The CAG cites delays in image processing at the National Remote Sensing Centre (Hyderabad) and claims around 90 per cent of images are not utilised. An ISRO wasteland-mapping project has also been delayed for 14 years. ISRO chairman, K Radhakrishnan accepts, “The CAG findings are hundred per cent correct,” which implies an overhaul in IRS processing systems is overdue.

    For years, ISRO maintained a pristine image. It delivered a string of glittering successes. It created the satellite network, which is the cornerstone of India’s electronic media and telecom revolution. Recent events have rubbed off some of the sheen. This launch should lift morale, and put the ambitious space exploration programme back on track.
     
  12. strobery

    strobery FULL MEMBER

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    India must achieve GSLV launch capacity with indiginious Cryogenic engine..... any idea about its progress ?
     
  13. Varad

    Varad Lieutenant FULL MEMBER

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    They are going to test GSLV mk 3 with an indeginous cryogenic engine in 2012.
     
  14. Varad

    Varad Lieutenant FULL MEMBER

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    Home: High quality imageries from Resourcesat-2 presented to PM

    High quality imageries acquired from India's advanced remote sensing satellite Resourcesat-2, launched last month, were presented to Prime Minister Manmohan Singh by Indian Space Research Organisation (ISRO) Chairman K Radhakrishnan.

    Dr Radhakrishnan called on Dr Singh along with a team of scientists from various centres and units of ISRO as well as the Department of Space.

    Resourcesat-2 was launched by Polar Satellite Launch Vehicle (PSLV-C16) from the Satish Dhawan Space Centre at Sriharikota on April 20.

    The cameras on board the satellite were operated on April 28 and the imageries have been acquired over India and many parts of the globe.

    Imageries shown to the Prime Minister covered scenes over Delhi, Bareilly, Surat and Dubai. Imageries acquired by both the LISS-4 camera and AWiFS camera were presented.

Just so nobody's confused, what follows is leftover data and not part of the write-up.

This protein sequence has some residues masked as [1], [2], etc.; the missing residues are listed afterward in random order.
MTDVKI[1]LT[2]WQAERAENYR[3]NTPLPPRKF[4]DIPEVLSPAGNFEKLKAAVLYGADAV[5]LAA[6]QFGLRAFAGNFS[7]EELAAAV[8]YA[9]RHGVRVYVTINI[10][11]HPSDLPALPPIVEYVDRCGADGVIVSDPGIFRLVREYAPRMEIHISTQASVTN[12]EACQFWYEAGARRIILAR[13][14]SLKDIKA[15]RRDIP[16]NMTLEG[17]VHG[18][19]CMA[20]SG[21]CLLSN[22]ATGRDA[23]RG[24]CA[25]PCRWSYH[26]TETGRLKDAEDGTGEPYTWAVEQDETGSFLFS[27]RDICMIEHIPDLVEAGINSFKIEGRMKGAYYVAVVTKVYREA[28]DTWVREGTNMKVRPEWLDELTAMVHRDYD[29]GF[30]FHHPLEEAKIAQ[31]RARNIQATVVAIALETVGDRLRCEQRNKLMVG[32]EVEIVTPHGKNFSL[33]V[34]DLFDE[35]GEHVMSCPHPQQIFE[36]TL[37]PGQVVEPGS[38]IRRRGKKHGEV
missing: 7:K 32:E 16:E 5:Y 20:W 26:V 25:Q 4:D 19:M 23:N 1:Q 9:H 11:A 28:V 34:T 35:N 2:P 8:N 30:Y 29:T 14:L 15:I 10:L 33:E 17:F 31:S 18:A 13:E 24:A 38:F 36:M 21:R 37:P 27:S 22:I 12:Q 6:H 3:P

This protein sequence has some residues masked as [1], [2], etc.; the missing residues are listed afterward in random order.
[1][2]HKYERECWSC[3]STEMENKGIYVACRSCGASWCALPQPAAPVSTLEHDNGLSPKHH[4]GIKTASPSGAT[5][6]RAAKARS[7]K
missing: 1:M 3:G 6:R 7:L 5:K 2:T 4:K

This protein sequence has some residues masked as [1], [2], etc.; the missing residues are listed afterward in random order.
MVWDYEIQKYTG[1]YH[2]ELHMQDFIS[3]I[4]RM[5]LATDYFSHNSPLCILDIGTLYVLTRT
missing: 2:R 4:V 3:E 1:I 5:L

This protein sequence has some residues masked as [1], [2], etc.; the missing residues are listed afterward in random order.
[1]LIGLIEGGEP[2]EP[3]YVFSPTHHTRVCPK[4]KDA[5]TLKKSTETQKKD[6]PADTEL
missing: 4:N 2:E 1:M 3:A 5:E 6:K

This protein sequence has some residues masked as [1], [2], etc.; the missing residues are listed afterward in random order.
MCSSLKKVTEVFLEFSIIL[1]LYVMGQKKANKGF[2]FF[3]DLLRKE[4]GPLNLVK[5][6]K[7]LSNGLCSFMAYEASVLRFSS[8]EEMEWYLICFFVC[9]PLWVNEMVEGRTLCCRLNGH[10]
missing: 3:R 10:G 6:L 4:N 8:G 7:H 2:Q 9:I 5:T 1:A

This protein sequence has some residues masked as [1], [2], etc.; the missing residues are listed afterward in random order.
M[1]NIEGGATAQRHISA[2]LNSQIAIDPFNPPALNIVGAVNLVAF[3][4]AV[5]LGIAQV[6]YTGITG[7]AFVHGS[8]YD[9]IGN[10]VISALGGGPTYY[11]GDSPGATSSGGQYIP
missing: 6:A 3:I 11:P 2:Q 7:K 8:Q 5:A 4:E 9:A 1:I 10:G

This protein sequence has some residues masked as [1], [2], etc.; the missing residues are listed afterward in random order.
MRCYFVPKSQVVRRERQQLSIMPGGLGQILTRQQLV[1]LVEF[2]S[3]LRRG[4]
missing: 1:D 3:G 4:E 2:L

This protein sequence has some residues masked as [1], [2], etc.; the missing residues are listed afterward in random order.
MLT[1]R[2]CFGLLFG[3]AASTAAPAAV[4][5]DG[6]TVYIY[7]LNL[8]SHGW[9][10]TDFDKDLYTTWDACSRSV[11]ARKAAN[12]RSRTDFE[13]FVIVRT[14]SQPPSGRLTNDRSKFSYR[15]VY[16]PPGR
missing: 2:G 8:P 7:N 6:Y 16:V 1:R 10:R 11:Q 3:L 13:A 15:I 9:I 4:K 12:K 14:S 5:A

According to an ISRO press release, Dr Singh was highly appreciative of the success of the PSLV-C16 mission, which placed Resourcesat-2 as well as Youthsat, an Indo-Russian satellite and X-Sat, a satellite from Singapore, into orbit precisely. He congratulated the entire team for the magnificent performance.

    The Prime Minister was also briefed about ISRO’s coming missions. He wished ISRO team success in all its future missions for the coming months.

    The Prime Minister was also presented with models of PSLV-C16, Resourcesat-2 and Youthsat, the release added.

    High quality imageries from Resourcesat-2 presented to PM | NetIndian | India News | Latest News from India | Breaking News from India | Latest Headlines
     
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  15. Varad

    Varad Lieutenant FULL MEMBER

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    India designing reusable spacecraft

    BHUBANESWAR: Director of Vikram Sarabhai Space Centre (VSSC), Thiruvananthapuram, P S Veeraraghavan on Wednesday said India`s space scientists are designing a reusable space craft, which is likely to be launched in 2030. The Indian Space Research Organisation (ISRO) is currently working on Human Spacelift Project or the man mission in 2015 and Chandrayan-II in 2013, he said.

    "The winged Reusable Launch Vehicle Technology Demonstrator (RLV-TD) has already been configured. It will give India an edge in space science as no country except the US has yet launched a reusable satellite launch vehicle," he added.

    On the man mission to space, Veeraraghavan said, "ISRO is working on it but we are yet to get the final nod from the government." He was speaking on the occasion of 13th national technology day function organized by NALCO on Wednesday.

    "Scientists are working on some critical areas of Chandrayan-II, which is ready for launch in 2013. It will consist of the spacecraft and a landing platform with the moon rover. The Rs 400 crore project is in the developing stage. In the Indo-Russian joint venture the lander will be from Russia and the rover will be a done by India. The rover will land on the moon and map a three-dimensional atlas of the moon and analyse the chemical and mineral composition of the lunar surface," he said.

    Besides, Astrosat-an astronomy satellite to study the movements of celestial bodies, has already been popular among astronomy circle. However, the senior scientist was cagey about use of remote sensing in military missions and anti-Maoist operations.

    India designing reusable spacecraft - The Times of India